Article in the Tri-StateLiving Magazine January / February 2016

Making music of the people

Folk singer tells stories through art
magazine cover

Story : Benita Heath | Photography Jessica St. James

His recent Grammy nomination asked, musician and songwriter Steve Free has a simple goal: Fame isn't the reason he does what he does.

steve free"I don't want to be a star," Free said. "There are people who want to be a rock singer, country singer, opera singer. Their goal is to be a star. They want to be up on stage."

But that's not the kind of music Free has built a multiple decades-old career on. He is a folk singer, pure and simple. 

"If you want to be a folk singer, you want to be down as close as you can get to people, on their eye level," Free said. "You want to connect with them and let them know you are one of them. You are a storyteller. Folk singing is the music of the people."

This spring the McDermott native may lose a bit of that anonymity with a Grammy win for his latest CD.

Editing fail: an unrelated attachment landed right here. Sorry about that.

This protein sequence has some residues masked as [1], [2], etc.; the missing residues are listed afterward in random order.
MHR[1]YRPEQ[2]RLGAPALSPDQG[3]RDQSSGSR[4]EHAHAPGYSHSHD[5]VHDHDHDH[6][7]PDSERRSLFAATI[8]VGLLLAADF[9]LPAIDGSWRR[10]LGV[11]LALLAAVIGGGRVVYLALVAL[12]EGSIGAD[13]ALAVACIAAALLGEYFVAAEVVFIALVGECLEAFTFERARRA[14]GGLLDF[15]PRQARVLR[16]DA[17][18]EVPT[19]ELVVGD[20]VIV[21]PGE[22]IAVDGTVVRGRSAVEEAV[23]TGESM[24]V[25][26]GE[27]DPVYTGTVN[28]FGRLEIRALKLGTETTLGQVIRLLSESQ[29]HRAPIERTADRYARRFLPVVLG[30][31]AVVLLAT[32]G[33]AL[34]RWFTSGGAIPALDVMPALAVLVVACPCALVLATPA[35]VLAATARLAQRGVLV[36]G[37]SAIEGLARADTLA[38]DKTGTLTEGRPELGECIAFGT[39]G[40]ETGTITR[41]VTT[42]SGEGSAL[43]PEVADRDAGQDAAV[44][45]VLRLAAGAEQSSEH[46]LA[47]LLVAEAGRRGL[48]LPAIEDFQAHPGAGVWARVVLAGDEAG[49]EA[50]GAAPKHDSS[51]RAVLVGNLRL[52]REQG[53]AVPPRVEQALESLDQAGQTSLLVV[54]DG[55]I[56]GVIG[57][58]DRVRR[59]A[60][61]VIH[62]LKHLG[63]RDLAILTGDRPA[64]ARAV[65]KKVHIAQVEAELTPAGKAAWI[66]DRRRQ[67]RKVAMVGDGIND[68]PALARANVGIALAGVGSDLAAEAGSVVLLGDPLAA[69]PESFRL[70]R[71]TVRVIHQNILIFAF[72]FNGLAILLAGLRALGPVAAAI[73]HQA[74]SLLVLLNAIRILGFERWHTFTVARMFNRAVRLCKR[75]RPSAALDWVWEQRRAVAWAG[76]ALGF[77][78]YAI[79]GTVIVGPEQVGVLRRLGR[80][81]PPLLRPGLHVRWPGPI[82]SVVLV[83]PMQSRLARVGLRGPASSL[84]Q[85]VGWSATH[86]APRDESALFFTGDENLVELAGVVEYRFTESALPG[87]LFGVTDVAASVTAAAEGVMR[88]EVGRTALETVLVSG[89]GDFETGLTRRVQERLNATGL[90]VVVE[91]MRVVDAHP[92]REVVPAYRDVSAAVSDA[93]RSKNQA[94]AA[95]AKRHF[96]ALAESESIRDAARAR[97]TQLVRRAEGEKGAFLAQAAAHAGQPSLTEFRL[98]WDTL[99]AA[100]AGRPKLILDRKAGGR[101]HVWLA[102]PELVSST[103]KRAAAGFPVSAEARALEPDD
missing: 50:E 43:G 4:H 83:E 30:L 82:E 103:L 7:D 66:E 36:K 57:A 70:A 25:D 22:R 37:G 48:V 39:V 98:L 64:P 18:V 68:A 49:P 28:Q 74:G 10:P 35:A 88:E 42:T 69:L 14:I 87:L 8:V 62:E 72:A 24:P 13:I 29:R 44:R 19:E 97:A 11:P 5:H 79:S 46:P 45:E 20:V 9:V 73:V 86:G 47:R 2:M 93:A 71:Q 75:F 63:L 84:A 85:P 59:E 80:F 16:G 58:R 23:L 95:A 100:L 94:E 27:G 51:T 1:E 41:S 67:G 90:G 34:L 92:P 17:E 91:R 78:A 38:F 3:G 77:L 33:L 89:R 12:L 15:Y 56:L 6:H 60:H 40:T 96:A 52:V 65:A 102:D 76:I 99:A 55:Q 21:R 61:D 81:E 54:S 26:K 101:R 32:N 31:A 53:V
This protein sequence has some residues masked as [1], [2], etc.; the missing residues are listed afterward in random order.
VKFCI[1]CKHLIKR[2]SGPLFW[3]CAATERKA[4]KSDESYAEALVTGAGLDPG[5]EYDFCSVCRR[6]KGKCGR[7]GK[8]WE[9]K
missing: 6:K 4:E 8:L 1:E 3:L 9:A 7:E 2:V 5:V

Free's musical roots are strong, starting with growing up with a mother who was a gospel singer and played piano in a Baptist church.  Not a talent her son inherited.

"I can't play piano a lick," he said.

His instruments of choice are varied: guitar, harmonica and Native American flute.

page spread"When I was in the service in the Air Force, I met a guy from Philly who played a little guitar," Free said. "I got one and started playing."

After the two men got out of the service, they formed a folk music group.

"Then disco killed that," he said.

But his fellow service man moved down to southeastern Ohio and now plays bass in Free's band.

Each year traveling 16,000 miles is the norm for the musician who writes his own songs that is a special creative experience.

"It takes a long time," he said. My songs are stories and sometimes it takes a lot of time. I draw a lot of my songs from the area and my Native American roots. It is any kind of story that hits me."

Those stories have made up a career where Free has learned what he does best and enjoys doing it.

In it he has won nine ASCAP awards, has a platinum record and three Americana Music Award nominations.

"This is my niche," he said. "I found out my music is basically folk-oriented, story-telling. That is the kind of music I can do best. You try different things, but people still say your music is so relaxing.  I guess I was put here to entertain people.”

Story : Benita Heath